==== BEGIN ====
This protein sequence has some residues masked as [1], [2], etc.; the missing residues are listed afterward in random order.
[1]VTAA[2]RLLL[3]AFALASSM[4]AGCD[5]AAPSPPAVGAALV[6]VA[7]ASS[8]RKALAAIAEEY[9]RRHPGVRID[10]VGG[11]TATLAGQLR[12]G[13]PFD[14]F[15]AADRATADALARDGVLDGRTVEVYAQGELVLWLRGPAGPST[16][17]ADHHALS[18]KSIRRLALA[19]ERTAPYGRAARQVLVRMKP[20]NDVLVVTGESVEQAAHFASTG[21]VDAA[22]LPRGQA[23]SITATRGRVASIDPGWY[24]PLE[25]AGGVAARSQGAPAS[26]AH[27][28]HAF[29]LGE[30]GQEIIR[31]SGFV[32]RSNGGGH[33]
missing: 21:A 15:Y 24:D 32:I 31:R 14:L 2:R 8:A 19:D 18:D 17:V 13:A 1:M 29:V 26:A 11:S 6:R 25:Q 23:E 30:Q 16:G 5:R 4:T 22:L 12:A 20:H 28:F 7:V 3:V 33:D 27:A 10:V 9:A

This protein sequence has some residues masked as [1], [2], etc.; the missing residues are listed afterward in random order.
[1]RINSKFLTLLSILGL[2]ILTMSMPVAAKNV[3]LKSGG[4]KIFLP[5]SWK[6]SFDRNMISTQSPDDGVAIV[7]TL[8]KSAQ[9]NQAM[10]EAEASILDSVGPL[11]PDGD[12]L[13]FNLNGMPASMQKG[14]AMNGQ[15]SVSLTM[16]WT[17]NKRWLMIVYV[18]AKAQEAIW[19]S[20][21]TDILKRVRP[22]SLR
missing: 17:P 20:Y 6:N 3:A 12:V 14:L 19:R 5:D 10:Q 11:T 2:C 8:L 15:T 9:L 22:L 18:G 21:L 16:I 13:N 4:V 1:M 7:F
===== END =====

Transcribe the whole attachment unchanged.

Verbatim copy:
This protein sequence has some residues masked as [1], [2], etc.; the missing residues are listed afterward in random order.
[1]VTAA[2]RLLL[3]AFALASSM[4]AGCD[5]AAPSPPAVGAALV[6]VA[7]ASS[8]RKALAAIAEEY[9]RRHPGVRID[10]VGG[11]TATLAGQLR[12]G[13]PFD[14]F[15]AADRATADALARDGVLDGRTVEVYAQGELVLWLRGPAGPST[16][17]ADHHALS[18]KSIRRLALA[19]ERTAPYGRAARQVLVRMKP[20]NDVLVVTGESVEQAAHFASTG[21]VDAA[22]LPRGQA[23]SITATRGRVASIDPGWY[24]PLE[25]AGGVAARSQGAPAS[26]AH[27][28]HAF[29]LGE[30]GQEIIR[31]SGFV[32]RSNGGGH[33]
missing: 21:A 15:Y 24:D 32:I 31:R 14:L 2:R 8:A 19:D 18:D 17:V 13:A 1:M 29:V 26:A 11:S 6:R 25:Q 23:E 30:Q 16:G 5:R 4:T 22:L 12:A 20:H 28:F 7:V 3:V 33:D 27:A 10:V 9:A

This protein sequence has some residues masked as [1], [2], etc.; the missing residues are listed afterward in random order.
[1]RINSKFLTLLSILGL[2]ILTMSMPVAAKNV[3]LKSGG[4]KIFLP[5]SWK[6]SFDRNMISTQSPDDGVAIV[7]TL[8]KSAQ[9]NQAM[10]EAEASILDSVGPL[11]PDGD[12]L[13]FNLNGMPASMQKG[14]AMNGQ[15]SVSLTM[16]WT[17]NKRWLMIVYV[18]AKAQEAIW[19]S[20][21]TDILKRVRP[22]SLR
missing: 17:P 20:Y 6:N 3:A 12:V 14:L 19:R 5:D 10:Q 11:T 2:C 8:L 15:T 9:L 22:L 18:G 21:L 16:I 13:N 4:V 1:M 7:F